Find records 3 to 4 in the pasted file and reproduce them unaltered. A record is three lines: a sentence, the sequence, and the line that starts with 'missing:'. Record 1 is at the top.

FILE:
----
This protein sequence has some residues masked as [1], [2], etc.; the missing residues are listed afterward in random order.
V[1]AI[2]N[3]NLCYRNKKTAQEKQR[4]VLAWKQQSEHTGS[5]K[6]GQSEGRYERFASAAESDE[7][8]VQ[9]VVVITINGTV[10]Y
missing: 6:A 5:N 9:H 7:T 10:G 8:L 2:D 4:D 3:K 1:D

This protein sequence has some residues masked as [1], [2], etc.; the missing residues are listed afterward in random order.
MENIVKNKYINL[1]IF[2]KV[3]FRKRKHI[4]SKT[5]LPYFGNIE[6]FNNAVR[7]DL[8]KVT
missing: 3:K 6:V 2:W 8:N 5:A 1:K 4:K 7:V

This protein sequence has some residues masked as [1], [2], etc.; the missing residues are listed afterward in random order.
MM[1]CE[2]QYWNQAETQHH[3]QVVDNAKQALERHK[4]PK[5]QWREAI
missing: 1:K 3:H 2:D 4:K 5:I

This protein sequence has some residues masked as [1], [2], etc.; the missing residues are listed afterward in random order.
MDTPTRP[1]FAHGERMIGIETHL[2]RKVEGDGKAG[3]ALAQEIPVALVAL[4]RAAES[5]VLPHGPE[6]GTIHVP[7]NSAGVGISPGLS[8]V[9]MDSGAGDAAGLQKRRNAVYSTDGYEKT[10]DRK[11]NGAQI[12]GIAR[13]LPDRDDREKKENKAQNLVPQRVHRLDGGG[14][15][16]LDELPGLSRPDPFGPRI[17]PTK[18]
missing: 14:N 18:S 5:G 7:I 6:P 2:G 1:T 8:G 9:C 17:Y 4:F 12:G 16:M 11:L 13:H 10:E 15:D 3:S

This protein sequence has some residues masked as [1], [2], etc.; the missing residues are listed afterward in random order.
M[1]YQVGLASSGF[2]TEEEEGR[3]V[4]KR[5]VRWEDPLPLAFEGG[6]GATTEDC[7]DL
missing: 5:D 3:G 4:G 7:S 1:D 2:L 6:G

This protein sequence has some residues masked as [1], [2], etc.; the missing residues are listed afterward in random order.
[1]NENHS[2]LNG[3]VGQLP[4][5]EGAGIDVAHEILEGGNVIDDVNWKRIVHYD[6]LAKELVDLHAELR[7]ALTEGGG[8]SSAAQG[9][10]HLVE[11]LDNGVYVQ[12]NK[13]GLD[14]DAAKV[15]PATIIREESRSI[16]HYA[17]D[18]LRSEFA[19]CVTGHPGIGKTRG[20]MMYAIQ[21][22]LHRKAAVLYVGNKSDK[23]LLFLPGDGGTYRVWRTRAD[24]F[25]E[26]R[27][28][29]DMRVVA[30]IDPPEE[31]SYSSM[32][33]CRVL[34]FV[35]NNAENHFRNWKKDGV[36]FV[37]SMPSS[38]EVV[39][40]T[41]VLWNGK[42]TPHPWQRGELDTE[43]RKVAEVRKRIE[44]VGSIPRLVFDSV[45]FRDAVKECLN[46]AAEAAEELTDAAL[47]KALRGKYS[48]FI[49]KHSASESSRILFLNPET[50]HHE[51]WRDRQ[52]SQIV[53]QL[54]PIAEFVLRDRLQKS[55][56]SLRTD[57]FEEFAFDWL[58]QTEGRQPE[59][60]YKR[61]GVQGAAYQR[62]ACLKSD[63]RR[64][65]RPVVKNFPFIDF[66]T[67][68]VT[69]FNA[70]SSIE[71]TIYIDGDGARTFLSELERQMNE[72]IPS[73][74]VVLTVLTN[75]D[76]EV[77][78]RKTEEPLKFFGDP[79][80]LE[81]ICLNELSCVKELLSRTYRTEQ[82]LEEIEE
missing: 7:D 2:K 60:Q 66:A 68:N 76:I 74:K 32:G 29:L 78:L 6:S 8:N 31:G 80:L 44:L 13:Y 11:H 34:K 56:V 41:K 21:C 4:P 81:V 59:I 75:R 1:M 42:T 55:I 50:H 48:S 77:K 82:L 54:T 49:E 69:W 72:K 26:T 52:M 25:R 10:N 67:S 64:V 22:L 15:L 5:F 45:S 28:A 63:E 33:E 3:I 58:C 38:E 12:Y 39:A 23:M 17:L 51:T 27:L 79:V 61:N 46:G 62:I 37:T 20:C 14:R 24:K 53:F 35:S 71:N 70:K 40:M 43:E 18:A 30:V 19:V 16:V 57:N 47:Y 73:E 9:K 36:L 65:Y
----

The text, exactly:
This protein sequence has some residues masked as [1], [2], etc.; the missing residues are listed afterward in random order.
MM[1]CE[2]QYWNQAETQHH[3]QVVDNAKQALERHK[4]PK[5]QWREAI
missing: 1:K 3:H 2:D 4:K 5:I

This protein sequence has some residues masked as [1], [2], etc.; the missing residues are listed afterward in random order.
MDTPTRP[1]FAHGERMIGIETHL[2]RKVEGDGKAG[3]ALAQEIPVALVAL[4]RAAES[5]VLPHGPE[6]GTIHVP[7]NSAGVGISPGLS[8]V[9]MDSGAGDAAGLQKRRNAVYSTDGYEKT[10]DRK[11]NGAQI[12]GIAR[13]LPDRDDREKKENKAQNLVPQRVHRLDGGG[14][15][16]LDELPGLSRPDPFGPRI[17]PTK[18]
missing: 14:N 18:S 5:G 7:I 6:P 2:G 1:T 8:G 9:C 17:Y 4:F 12:G 16:M 11:L 13:H 10:E 15:D 3:S